Saramago was born in 1922 into a family of landless peasants in Azinhaga, Portugal, a small village in the province of Ribatejo some hundred kilometers northeast of Lisbon. His parents were José de Sousa and Maria de Piedade. "Saramago", a wild herbaceous plant known in English as the wild radish, was his father's family's nickname, and was accidentally incorporated into his name upon registration of his birth.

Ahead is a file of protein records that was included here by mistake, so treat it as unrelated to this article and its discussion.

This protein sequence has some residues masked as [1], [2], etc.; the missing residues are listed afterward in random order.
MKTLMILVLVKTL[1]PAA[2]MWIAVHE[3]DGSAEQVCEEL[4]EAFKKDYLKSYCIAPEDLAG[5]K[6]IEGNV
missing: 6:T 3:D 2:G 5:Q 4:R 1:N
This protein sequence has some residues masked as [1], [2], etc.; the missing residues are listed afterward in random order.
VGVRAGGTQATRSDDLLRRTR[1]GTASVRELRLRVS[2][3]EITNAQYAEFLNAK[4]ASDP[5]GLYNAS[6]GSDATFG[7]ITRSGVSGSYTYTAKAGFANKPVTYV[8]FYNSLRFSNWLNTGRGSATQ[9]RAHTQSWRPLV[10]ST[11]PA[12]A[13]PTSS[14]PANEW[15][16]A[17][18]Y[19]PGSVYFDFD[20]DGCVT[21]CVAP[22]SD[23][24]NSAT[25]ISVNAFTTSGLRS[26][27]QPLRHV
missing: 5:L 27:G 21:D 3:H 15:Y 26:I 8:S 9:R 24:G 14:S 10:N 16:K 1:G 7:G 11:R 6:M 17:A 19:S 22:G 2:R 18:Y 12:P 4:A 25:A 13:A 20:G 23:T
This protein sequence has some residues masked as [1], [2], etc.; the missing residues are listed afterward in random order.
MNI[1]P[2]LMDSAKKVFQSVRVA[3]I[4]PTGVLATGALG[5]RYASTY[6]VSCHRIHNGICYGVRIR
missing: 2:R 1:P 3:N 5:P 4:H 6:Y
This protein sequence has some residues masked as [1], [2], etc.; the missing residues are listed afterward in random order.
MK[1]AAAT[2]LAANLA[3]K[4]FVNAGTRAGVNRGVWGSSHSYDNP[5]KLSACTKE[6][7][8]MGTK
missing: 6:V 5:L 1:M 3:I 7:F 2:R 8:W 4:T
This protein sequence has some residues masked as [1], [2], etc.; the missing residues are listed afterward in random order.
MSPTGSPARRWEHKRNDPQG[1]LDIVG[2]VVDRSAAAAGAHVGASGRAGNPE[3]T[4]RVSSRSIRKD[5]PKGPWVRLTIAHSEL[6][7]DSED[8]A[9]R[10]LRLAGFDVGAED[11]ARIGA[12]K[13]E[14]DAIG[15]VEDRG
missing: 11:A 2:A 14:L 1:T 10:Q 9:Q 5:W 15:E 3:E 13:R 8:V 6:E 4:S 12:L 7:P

In 1924, Saramago's family moved to Lisbon, where his father started working as a policeman. A few months after the family moved to the capital, his brother Francisco, older by two years, died. He spent vacations with his grandparents in Azinhaga. When his grandfather suffered a stroke and was to be taken to Lisbon for treatment, Saramago recalled, "He went into the yard of his house, where there were a few trees, fig trees, olive trees. And he went one by one, embracing the trees and crying, saying good-bye to them because he knew he would not return. To see this, to live this, if that doesn't mark you for the rest of your life," Saramago said, "you have no feeling." Although Saramago was a good pupil, his parents were unable to afford to keep him in grammar school, and instead moved him to a technical school at age 12. After graduating, he worked as a car mechanic for two years. Later he worked as a translator, then as a journalist. He was assistant editor of the newspaper Diário de Notícias, a position he had to leave after the political events in 1975. This is the darkest period of his life. While assistant editor, he fired 24 journalists that demanded more pluralism in the editorial line of the Diário de Notícias.